St. Petersburg Times: Super Bowl XXXV
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    To Rev. Jackson: God forgives

    By ROGER MILLS

    © St. Petersburg Times, published January 22, 2001


    They call him "The Real Deal" and he's in town for the Super Bowl. Here is boxing great Evander Holyfield with some straights and jabs of his own with Times staff writer Roger Mills.

    * * *

    RM: Why boxing?

    EH: For any kid, they want to do the things that they do better than anybody else. Nobody wants to go on the basketball court and play and get embarrassed. As a kid, it's like an ego thing and when you're the strongest one and when you're not afraid of people, then that's how you get into boxing. My whole thing, as a kid, I tried everything. I was on the swim team. I played football. I played linebacker and fullback.

    RM: Any regrets?

    EH: Not in boxing. It's something that has helped me become the man that I am. The reason I chose boxing over football was because (in football) you don't get better than someone unless you're on the field, and if you don't get on the field a lot, you can get gun-shy. In boxing, it's up to you and how hard you're going to fight. It's all in your hands. RM: Should religion be so prominent in sports?

    EH: I think when you're talking about religion, you're talking about the inner core and what people believe in. So it belongs everywhere. If you don't have anything to believe in, you have nothing. My belief is what is me, and it's something I would die for. You're talking about somebody giving their lives to something.

    RM: If you were running boxing, what would be different?

    EH: The rules and regulations would be different. I would have a better system. One thing I would certainly change is that you can't be No. 1 unless you beat the No. 2 guy. It's got to be a pyramid-type thing. You take all the fighters and fix them in that way where to be on top, you have to fight the two guys right beneath you. You can't get up there unless you fight somebody.

    RM: Do you see stuff that isn't right in boxing?

    EH: All the time, I see it all the time. My momma always tells me that everything in life isn't right. There's a lot of stuff that's wrong. Look, when Tyson went to jail and I was still fighting, then he came out and he was No. 1 and I was ranked No. 10. Things like that make me realize that life is what it is and you just have to handle the challenges.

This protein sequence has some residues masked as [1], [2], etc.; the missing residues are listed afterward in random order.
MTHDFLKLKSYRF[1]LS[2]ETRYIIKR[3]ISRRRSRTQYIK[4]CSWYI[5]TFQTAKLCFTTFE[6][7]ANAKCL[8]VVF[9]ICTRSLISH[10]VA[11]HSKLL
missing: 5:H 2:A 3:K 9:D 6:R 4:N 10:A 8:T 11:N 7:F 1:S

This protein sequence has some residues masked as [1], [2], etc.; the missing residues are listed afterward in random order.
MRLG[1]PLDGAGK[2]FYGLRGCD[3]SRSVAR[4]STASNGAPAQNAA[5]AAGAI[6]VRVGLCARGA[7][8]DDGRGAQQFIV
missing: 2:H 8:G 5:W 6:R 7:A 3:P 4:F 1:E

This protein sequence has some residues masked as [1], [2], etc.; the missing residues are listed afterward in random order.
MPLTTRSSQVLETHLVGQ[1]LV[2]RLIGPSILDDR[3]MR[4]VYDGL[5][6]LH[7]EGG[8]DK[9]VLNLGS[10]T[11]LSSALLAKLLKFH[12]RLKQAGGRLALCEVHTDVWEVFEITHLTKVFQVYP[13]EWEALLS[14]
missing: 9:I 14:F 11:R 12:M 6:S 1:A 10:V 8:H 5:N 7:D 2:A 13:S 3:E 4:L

RM: Should states fly the Confederate flag?

    EH: I don't think they should, even though they do. Now, someone asked me whether they should just take the flag down, just like that. I said, "Not just like that." We do have rules and regulations, and although the flag reflects something oppressive, you have to follow the law and do it the right way. If they just take that flag down without going through the proper channels, it'll go back up just as easy. It's got to be made law.

    RM: Should women box?

    EH: My whole thing is that I wouldn't want my daughter fighting, but it's okay if they keep everything in proper perspective. They can't let them get in the ring with a man, and it's inevitable. That's the thing that bothers me. It's going to happen. There'll be some very good women fighters who can probably fight with some men, but eventually she's going to get hurt and then they'll say, "How did this happen?" You just don't put women and men together to fight, and I think it'll happen.

    RM: What's your take on the new hip-hop music generation?

    EH: Ain't nothing wrong about rap and that kind of music, but it's what they say sometimes that's not good. It's the lyrics. When they get to the point that somebody is cursing all the time and making people feel the wrong way. And then there are the videos and all those young girls gyrating their bodies, and then you have a whole high school of young people dressing the wrong way.

    RM: Words of advice for Jesse Jackson?

    EH: God forgives. People are going to say whatever they want to say. But we know we make mistakes. But, you did what you did. You can't hide from it. He did it and that's all there is to it.

    RM: He's taking a beating though.

    EH: You're talking about a reverend, and he's making it hard on himself. They came at me the same way, but I wasn't a reverend. I don't feel sorry for anybody. It's not that I don't have sympathy, but we create our own situations and we have to pay a price. I have all those kids, and I have to take care of them. That's the price I have to pay. There are a lot of people out there who are ready to look up your mess and expose your shortcomings. But you know what? All news becomes old news.

    RM: Which opponent has hit you the hardest? EH: Riddick Bowe. It was in the back of the head, and every time I look at the tape I wince.

    RM: Who have you hit the hardest?

    EH: Buster Douglas. It was just that he was getting ready to hit me and I timed it perfectly and it was like a shot out of a shotgun. He went down and that was it.

    RM: What's worse, a Mike Tyson right or a Mike Tyson bite?

    EH: It all depends. The thing about the bite was that I didn't expect it, so it hurt that way. But the right hand can knock you out cold. I would rather take the bite than that right hand.

    RM: Ever been to the Cobalt Lounge in Buckhead?

    EH: I don't hang out. That's how you get in trouble.

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